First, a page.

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Obama 'shame on us' if school massacre is forgotten

US President Barack Obama speaks during an event on protecting children from gun violence, March 28, 2013
US President Barack Obama speaks during an event on protecting children from gun violence, March 28, 2013 in the East Room of the White House in Washington, DC. Obama said Thursday that Americans should be ashamed if the pain of the Newtown school shootin

President Barack Obama made an impassioned plea for gun reform Thursday, infuriated by the notion that fading memories of the Newtown massacre three months ago were undercutting a push for new laws.

"Shame on us if we've forgotten. I haven't forgotten those kids. Shame on us if we've forgotten," Obama said, summoning the emotional punch he displayed after 20 kids and six adults were gunned down on a terrible day in December.

Obama's intervention coincided with growing indications that key elements of a sweeping gun control package he proposed after the massacre in Connecticut are likely to founder in Congress, amid fierce opposition from the gun lobby.

Surrounded by mothers of gun violence victims -- some of whom lost their children as recently as 35 days ago -- Obama warned powerful forces were running out the clock to prevent reforms getting through Congress.

"Let me tell you, the people here, they don't forget," Obama said.

"Now is the time to turn that heartbreak into something real," Obama said, warning that some members of Congress who had pledged to act after Newtown were getting "squishy" because gun crime had faded from the headlines.

"Tears aren't enough, expressions of sympathy aren't enough, speeches aren't enough," said Obama.

"What we're proposing is not radical, it's not taking away anybody's gun rights."

The president has demanded votes on measures including a requirement for background checks on all gun purchases, limits on high capacity ammunition magazines, a reinstated assault weapons ban, new gun trafficking laws, and new school safety plans.

But the assault weapons ban push appears certain to fail to get sufficient support in the Senate, following a huge campaign by the gun lobby and opposition from Republicans and Democrats from conservative and rural areas.

Curbs on large magazine clips also appear likely to fall short, leaving the background checks plan as the main hope for serious reforms following Newtown.

"None of these ideas should be controversial. Why wouldn't we want to make it more difficult for a dangerous person to get his or her hand on a gun?" Obama asked.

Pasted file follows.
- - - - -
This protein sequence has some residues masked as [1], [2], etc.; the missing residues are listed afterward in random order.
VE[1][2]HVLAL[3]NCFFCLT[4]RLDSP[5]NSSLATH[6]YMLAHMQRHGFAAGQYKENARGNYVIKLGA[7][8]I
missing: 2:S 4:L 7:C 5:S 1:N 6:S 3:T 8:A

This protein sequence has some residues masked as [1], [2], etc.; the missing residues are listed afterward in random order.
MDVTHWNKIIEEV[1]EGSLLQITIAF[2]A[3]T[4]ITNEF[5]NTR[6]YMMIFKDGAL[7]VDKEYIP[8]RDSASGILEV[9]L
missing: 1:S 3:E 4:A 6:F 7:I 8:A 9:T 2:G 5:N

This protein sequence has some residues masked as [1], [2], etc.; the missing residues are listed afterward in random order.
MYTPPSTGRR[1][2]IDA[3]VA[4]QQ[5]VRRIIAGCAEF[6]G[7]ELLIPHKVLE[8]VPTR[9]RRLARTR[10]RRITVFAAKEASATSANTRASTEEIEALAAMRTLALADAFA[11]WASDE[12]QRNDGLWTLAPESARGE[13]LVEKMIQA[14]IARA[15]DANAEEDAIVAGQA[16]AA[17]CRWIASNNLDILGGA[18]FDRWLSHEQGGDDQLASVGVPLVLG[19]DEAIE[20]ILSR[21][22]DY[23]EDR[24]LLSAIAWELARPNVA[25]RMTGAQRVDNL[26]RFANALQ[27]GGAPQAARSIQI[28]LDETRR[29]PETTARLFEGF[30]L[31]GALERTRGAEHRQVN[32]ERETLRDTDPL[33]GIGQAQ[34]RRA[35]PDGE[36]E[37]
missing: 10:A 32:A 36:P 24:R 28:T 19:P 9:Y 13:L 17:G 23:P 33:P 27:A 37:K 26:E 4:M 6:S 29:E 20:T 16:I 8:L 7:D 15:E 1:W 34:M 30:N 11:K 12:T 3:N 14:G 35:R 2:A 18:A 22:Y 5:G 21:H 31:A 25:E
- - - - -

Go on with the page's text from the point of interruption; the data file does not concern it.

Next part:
"Why wouldn't we want to close the loophole that allows as many as 40 percent of all gun purchases to take place without a background check? Why wouldn't we do that?"

The White House announced on Thursday that Obama would next week travel to Denver, near to the site in Aurora, Colorado, of a gun massacre in a movie theater last year which killed 12 people, to further crank up political pressure for reform.

The administration insists that all of the measures it is proposing would safeguard the constitutional right to bear arms.

But all indications from Capitol Hill were that even the background checks bill -- that most Americans support -- was under pressure.

Four Republican senators, Marco Rubio, Ted Cruz, Mike Lee and Rand Paul wrote to Democratic Senate Majority leader Harry Reid Thursday pledging to stand up for law abiding gun owners.

"We, the undersigned, intend to oppose any legislation that would infringe on the American people's constitutional right to bear arms, or on their ability to exercise this right without being subjected to government surveillance," the letter said.

The move appeared to signal that the quartet would oppose any background checks measure that required paper records to be kept of private gun sales.

A recent CBS poll showed that support among Americans for stricter gun control has now dipped to 47 percent -- 10 points lower than just after Newtown.

Such sentiment has prompted billionaire New York Mayor Michael Bloomberg to spend at least $12 million in a nationwide ad campaign to counter the powerful gun lobby and rally support for background checks.

The Top gun lobby group, the National Rifle Association, mocked Obama's call for action.

"The economy is weak, national debt is mounting, too many Americans are out of work, but Obama campaigns against guns to please the fringe," the NRA said on Twitter.

Obama re-engaged in the debate on a national day of action mounted by pro-gun reform groups and as an investigation revealed details about gunman Adam Lanza's murderous rampage in Newtown on December 14.

The Connecticut prosecutor's office said the bloody spree last barely five minutes and used at least 154 rounds fired from a military-style Bushmaster rifle.

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